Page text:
Home Brew Forums > Home Brewing Beer > All Grain & Partial Mash Brewing > Do you think the professional breweries tell the truth
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Old 02-03-2013, 03:36 PM   #21
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To be clear, I completely agree with you as far as how I like to brew. I tweak things, I play around with things to find out how things work and to make things that are truly mine. I just get annoyed when people try to tell other folks what they should consider important in brewing, which is what it felt like you were doing. Perhaps I was wrong.

It is absolutely none of my business how another brewer goes about his craft. I was just offering my .02 on the subject of "To Clone or Not to Clone" and why I do not do clone recipes. Also I was offering my thoughts on why homebrewers should try and ween themselves off clone recipes but if they want to stick with that because they enjoy it, that is 100% their business and power to em


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Old 02-03-2013, 03:40 PM   #22
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Yeah, I agree that that was a bad way of saying it. It comes off sounding like he's a father figure to homebrewers and he's showing them some tough love. Please.
I sent a brewery a question about how much pecan they use in their pecan beer, because i was brewing a pecan porter as part of an iron brewer competition. Their response was "I'm sure you understand why we can't share any information about our recipes." I felt like writing back "actually no, I can't understand in the slightest why you think your recipe is so important that you won't even share some ballpark figures on pecan additions."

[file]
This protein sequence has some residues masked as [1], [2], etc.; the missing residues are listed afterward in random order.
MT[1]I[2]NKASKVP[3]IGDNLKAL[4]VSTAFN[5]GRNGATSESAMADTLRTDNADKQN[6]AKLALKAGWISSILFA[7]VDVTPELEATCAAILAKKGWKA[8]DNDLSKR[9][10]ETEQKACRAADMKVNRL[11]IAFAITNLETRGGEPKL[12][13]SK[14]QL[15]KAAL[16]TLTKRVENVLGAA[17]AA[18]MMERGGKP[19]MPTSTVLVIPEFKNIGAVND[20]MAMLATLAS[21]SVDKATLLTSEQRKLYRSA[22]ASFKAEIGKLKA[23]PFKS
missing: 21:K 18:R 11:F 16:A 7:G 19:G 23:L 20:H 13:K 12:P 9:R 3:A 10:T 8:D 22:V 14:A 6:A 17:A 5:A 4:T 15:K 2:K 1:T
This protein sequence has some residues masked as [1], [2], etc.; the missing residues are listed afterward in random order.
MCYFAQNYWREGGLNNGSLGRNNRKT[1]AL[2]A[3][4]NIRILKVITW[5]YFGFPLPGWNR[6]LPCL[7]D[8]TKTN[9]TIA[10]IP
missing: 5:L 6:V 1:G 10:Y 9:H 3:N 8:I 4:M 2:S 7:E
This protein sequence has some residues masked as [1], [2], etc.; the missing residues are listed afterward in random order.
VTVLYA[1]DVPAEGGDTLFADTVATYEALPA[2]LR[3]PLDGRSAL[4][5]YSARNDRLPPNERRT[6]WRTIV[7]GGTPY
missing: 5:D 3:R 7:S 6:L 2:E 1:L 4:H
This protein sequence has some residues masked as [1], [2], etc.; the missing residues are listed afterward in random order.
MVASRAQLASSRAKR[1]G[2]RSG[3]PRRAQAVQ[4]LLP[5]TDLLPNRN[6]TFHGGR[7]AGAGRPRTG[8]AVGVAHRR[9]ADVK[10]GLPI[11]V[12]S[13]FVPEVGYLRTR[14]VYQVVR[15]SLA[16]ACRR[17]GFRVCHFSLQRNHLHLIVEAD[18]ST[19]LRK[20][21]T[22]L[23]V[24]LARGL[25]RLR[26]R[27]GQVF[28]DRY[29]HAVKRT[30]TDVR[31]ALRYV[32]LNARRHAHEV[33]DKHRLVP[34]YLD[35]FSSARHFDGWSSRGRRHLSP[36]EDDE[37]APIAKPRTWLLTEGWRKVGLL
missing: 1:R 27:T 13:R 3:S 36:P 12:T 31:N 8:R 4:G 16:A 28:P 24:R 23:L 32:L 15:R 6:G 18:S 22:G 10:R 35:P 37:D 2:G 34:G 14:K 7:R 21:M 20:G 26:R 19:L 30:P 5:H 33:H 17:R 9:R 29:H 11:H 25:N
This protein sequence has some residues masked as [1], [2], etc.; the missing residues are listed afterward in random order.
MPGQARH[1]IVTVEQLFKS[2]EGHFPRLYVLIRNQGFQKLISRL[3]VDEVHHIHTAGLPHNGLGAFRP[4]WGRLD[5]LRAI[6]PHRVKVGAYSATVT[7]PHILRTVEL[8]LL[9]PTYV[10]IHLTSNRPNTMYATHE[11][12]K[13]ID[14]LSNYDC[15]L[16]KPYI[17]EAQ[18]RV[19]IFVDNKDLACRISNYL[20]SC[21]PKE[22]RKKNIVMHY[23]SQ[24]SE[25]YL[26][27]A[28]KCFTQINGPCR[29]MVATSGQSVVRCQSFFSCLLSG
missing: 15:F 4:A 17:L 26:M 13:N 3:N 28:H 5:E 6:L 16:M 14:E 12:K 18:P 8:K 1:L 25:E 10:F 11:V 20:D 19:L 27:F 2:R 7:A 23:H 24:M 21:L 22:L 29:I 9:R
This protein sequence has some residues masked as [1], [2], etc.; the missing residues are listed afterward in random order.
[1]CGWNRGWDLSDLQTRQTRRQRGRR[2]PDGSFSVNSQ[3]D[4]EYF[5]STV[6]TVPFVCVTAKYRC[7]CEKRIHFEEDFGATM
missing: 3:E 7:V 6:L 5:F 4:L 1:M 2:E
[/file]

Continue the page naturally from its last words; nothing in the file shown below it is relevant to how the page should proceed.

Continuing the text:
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Old 02-03-2013, 03:48 PM   #23
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I sent a brewery a question about how much pecan they use in their pecan beer, because i was brewing a pecan porter as part of an iron brewer competition. Their response was "I'm sure you understand why we can't share any information about our recipes." I felt like writing back "actually no, I can't understand in the slightest why you think your recipe is so important that you won't even share some ballpark figures on pecan additions."
That illuminates an interesting disparity in the brewing community. Most small scale craft brewers I talk to love to talk shop and share recipes and specific ideas on what they do with me. And even some bigger guys have been helpful through email correspondences (Sixpoint and Upland in particular) but usually the bigger the brewery the more tight-lipped and less helpful they are to other brewers.
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Old 02-03-2013, 03:56 PM   #24
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That illuminates an interesting disparity in the brewing community. Most small scale craft brewers I talk to love to talk shop and share recipes and specific ideas on what they do with me. And even some bigger guys have been helpful through email correspondences (Sixpoint and Upland in particular) but usually the bigger the brewery the more tight-lipped and less helpful they are to other brewers.
Yes, there is quite an interesting spectrum there. And then with Stone, you even have that spectrum within one brewery, as they have published numerous recipes in books and magazines, they did the whole homebrew version of each vertical epic on their webpage, and I'm told they're generally quite helpful if you ask them for brewing information. EXCEPT if its about arrogant bastard, in which case they will tell you nothing.
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Old 02-03-2013, 07:12 PM   #25